The Social Security Administration (SSA) considers a number of mental impairments severe enough to prevent you from working. Regardless of the condition, all are subject to evaluation and must meet certain criteria to qualify for Social Security Disability (SSD) benefits.

Though most conditions listed by the SSA as disabling are permanent or are expected to result in death, those that are not require evidence showing that the condition has lasted or is expected to last for at least one year. Our dedicated SSD lawyers are here to help and support you during this time.

Intellectual disabilities affect about two percent of the U.S. population. There are numerous causes for intellectual disabilities and mental disorders, but doctors are only able to pinpoint the cause on a case-by-case basis about 25 percent of the time.

The severity of intellectual disability varies greatly. Some individuals are profoundly affected and need constant care, while others are only mildly retarded and can lead relatively normal lives. Symptoms of intellectual disability include:

  • Childlike behavior
  • Inability to learn or decreased learning ability
  • Inability to meet established criteria in school
  • Lack of interest in surroundings and environment

Social Security Disability for Intellectual Impairments

Intellectual disabilities are considered disabling conditions by the SSA and may qualify your loved one for either SSD or Supplemental Security Income (SSI) benefits dependent on his or her condition and age.

According to the SSA, intellectual disabilities refer to mental incapacity, mental impairment, and “significantly subaverage general intellectual functioning.” The evidence of the condition should show it occurred before age 22.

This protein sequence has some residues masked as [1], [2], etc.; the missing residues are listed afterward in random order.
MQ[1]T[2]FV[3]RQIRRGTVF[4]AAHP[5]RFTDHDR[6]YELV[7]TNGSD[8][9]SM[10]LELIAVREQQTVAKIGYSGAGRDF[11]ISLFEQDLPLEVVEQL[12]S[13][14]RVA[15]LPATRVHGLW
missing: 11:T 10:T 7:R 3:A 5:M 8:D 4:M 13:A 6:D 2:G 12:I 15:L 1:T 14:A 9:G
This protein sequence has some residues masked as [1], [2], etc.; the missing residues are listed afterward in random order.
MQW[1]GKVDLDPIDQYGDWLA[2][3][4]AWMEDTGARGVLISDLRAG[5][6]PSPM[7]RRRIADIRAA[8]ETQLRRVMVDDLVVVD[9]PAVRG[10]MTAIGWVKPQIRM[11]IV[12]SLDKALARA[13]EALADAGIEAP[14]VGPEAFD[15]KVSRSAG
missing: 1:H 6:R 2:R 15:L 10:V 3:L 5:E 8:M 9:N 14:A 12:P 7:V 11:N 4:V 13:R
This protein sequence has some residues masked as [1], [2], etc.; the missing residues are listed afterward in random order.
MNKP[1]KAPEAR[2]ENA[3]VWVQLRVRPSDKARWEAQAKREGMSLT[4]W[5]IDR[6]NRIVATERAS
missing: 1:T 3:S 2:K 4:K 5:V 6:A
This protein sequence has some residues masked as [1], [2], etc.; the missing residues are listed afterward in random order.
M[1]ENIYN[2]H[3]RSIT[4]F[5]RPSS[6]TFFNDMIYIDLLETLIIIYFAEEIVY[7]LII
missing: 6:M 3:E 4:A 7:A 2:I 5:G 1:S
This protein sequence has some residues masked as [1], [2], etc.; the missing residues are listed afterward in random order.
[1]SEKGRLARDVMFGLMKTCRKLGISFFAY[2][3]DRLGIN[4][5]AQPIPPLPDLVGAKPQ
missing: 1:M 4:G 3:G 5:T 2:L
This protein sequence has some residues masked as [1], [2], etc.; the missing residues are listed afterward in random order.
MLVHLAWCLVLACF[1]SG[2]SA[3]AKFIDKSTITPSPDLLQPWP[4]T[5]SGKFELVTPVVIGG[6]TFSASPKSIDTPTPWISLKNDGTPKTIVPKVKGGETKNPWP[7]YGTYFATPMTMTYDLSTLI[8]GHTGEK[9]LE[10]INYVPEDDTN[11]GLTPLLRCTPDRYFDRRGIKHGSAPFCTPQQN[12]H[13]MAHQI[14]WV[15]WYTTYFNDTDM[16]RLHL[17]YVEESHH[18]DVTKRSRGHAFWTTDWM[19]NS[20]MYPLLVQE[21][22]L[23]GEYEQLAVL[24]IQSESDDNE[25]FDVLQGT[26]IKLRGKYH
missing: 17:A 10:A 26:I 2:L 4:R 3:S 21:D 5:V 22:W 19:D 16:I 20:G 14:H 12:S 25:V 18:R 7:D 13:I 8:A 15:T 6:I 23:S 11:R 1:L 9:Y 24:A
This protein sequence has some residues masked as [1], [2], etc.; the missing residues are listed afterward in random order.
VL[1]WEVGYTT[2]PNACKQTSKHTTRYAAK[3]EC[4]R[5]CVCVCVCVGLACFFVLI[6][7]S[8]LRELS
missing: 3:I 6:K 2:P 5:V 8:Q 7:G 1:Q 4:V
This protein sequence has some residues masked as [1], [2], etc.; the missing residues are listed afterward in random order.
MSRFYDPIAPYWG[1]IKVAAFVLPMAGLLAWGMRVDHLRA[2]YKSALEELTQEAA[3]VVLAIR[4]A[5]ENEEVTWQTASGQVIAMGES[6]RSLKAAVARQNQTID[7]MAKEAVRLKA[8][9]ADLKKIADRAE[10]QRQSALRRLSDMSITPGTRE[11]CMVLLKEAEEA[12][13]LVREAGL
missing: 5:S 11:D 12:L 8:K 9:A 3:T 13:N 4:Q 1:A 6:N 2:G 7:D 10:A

The tests to prove intellectual disabilities include the following criteria; only one must be met:

  • A valid verbal, performance, or IQ of 59 or less
  • A valid verbal, performance, or IQ of 60 to 70, and a physical or other mental impairment that resulted in at least two of the following:
    • Restriction of daily activities
    • Difficulty maintaining social functions
    • Difficulty maintaining concentration, persistence, or pace
    • Episodes of decompensation (which means that your child withdraws when in a stressful situation, or if he or she “blows up” when upset) that last for extended periods of time

Intellectual Disabilities Deserve SSD Benefits

At Fleschner, Stark, Tanoos & Newlin, we know that having a loved one with an intellectual disability can be emotionally and financially hard on your entire family. In addition to being unable to work, your loved one also may require expensive medical care that you can’t afford. The SSA categorizes intellectual disabilities as disabling conditions, but the SSD approval process is difficult and complex.

Our Social Security Disability lawyers know how the system works, and we can help build a strong claim for your loved one. Contact us today—just dial (800) 477-7315.

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